Hellebores 

Also known as the Lenten rose, hellebores bloom in late winter into early spring… just in time for Easter. Hellebores produce peach, yellow, red, purple, green, or even blue flowers; however, those flowers die back in warm weather, so enjoy them while they last!

Foxglove 

A classic choice for cottage gardens, most foxglove plants produce tall spikes of pink or purple flowers, although some varieties produce white or yellow flowers instead. These plants naturally self-seed if you let them, and they’re also highly attractive to hummingbirds!

Foamflowers

Foamflower is a native woodland plant in the Eastern United States but it can be grown in other shady locations. These plants naturally spread in areas with well-drained soil and can be used as groundcovers or for erosion control.

Begonias 

With their compact growth habit and showy leaves, begonias are the perfect choice for shade containers and window boxes. If you want a patio or porch plant that draws the eye, try out different varieties of begonias like Angel Wing begonias or the ever-popular Rex begonias. However, begonias only grow as perennials in warm areas.

Japanese Forest Grass 

If you want to add texture and a touch of elegance to shady gardens, Japanese forest grass is one of the best plants you can find. These ornamental grasses have a graceful, mound-like growth habit and slender, deep green leaves. The variety “All Gold” lightens up any shaded area with its vibrant chartreuse foliage.

Begonia Richmondensis growing outdoors with beautiful pink and red blooms. Begonia Richmondensis growing outdoors with beautiful pink and red blooms.
Begonia Richmondensis is a shrubby plant that does well in partial shade. It grows to 2′ x 2′, & is covered in blooms for many months.

Lily of the Valley

Like astilbes and foamflowers, lily of the valley can be used as a low maintenance groundcover or planted as an accent plant. These low growers are most famous for their fragrant spring-blooming flowers, but they also produce bright red berries in fall.

Toad Lily

Adaptable to full or part shade, toad lilies have curious, purple spotted flowers that look a bit like orchids. Even better, toad lilies bloom in autumn for some late season color! 

Bleeding Heart

Easily recognized by their heart-shaped flowers, bleeding hearts bloom in early spring and die back by the time summer hits. Beyond their pink, white, or red flowers, bleeding hearts are also deer-resistant… a definite plus for country living. 

Japanese Anemone 

Blooming from late summer to early fall, Japanese anemone produces a profuse display of purple, pink, or white flowers. These plants naturally spread over time. This easygoing, shade-loving plant is sure to please and is also pest-resistant.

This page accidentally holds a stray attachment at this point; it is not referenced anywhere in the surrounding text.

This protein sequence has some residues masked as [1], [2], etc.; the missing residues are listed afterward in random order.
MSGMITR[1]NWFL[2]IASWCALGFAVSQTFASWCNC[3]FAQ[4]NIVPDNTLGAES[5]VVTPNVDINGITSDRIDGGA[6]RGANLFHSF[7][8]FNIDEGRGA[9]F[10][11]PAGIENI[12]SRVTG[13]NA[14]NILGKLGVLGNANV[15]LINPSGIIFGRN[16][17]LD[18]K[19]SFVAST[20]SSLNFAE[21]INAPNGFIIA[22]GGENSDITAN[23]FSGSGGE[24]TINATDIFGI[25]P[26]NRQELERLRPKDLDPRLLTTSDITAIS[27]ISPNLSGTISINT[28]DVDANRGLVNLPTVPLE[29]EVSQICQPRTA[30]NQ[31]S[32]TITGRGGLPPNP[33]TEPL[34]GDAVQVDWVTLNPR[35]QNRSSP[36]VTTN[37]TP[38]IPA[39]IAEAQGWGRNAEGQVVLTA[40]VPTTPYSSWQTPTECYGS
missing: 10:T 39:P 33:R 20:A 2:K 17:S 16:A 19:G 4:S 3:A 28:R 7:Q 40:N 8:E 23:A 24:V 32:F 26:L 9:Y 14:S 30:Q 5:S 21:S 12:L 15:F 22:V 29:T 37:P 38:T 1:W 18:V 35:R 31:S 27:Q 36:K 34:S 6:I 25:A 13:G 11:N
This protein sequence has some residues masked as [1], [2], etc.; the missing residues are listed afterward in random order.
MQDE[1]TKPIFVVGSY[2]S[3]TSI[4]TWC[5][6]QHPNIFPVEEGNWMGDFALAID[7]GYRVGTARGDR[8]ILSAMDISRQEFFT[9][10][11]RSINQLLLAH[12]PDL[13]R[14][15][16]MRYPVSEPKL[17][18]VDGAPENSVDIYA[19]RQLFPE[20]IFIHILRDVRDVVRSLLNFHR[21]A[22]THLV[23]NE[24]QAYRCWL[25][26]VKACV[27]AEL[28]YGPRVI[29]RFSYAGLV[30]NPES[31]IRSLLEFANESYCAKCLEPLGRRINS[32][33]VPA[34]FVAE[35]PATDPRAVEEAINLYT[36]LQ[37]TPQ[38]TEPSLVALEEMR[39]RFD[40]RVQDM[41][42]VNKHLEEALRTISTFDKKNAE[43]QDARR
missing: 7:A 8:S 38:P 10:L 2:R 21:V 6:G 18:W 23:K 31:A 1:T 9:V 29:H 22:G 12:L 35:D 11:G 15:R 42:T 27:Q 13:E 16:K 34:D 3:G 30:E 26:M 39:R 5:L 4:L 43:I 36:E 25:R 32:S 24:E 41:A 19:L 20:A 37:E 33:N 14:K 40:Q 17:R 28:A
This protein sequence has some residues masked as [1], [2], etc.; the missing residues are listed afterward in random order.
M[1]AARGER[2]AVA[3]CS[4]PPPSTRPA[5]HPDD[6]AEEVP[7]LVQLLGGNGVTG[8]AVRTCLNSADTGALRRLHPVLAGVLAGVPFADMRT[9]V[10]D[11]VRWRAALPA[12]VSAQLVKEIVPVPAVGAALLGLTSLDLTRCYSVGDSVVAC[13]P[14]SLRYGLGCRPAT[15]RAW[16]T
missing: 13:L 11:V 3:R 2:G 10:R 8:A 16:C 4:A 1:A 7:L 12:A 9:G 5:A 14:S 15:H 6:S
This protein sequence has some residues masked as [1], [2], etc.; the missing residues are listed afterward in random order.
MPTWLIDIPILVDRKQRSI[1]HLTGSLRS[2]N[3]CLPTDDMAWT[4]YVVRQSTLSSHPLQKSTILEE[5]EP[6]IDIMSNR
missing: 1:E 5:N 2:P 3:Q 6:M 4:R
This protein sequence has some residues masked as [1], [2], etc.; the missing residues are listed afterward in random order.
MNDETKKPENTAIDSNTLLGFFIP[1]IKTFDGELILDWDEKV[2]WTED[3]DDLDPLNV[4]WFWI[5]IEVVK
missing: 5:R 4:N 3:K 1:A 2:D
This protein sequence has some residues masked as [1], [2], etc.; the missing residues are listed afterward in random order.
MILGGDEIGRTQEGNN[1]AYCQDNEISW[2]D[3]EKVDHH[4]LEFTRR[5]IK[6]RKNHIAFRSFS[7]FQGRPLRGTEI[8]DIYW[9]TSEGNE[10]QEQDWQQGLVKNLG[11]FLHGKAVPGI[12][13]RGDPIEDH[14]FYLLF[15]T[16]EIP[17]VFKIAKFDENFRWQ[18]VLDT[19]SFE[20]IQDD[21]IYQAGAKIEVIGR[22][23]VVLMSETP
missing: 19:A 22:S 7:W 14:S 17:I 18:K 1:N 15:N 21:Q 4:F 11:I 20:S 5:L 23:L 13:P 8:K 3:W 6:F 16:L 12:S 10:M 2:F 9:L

Ostrich Fern

There are many different varieties of ferns to choose from, but ostrich fern is one of the most popular. Famed for its attractive foliage, ostrich fern is also the fern to grow if you want to harvest edible fiddleheads!

Cinnamon Fern

Most ferns are known for their striking foliage, but cinnamon ferns are particularly colorful thanks to their cinnamon-toned fruiting spikes that emerge in spring.

Boston Fern

Boston ferns grow perennially only in warm areas, and they’re mostly used in container gardening in cooler climates. If you’re looking for a plant to keep in a hanging basket on your front porch, Boston fern is always a good choice… and it makes an attractive houseplant, too.

Maidenhair Fern

Like most other ferns, maidenhair ferns dry up in full sun and dry soils but grow beautifully in moist soils and light shade. These plants can also be brought indoors and added to your houseplant collection!

Sweet Fern

Sweet ferns aren’t actually ferns, but they have that fern-like look thanks to their feathery, dark green foliage. These plants can handle dry spells better than the average fern, and their leaves emit a delightfully sweet fragrance in warm weather!

Caladiums 

Caladiums come in a variety of colors and can be quite hardy perennials in frost-free areas. However, grow them in a sheltered spot to protect their colorful foliage from sun damage.

Clivias

Clivias are true showstoppers with their bright blooms in shades of orange, yellow, and white. These plants have a long bloom time, but container plants should be brought indoors before cold weather.

Columbines

Spring-blooming native columbines are essentials in woodland gardens. They can also be planted along tree lines and in other areas that receive partial sun. Eastern red columbines are particularly popular due to their bright red flowers, which attract hummingbirds.

Caladiums leaves with green edges and pink coloring. Caladiums leaves with green edges and pink coloring.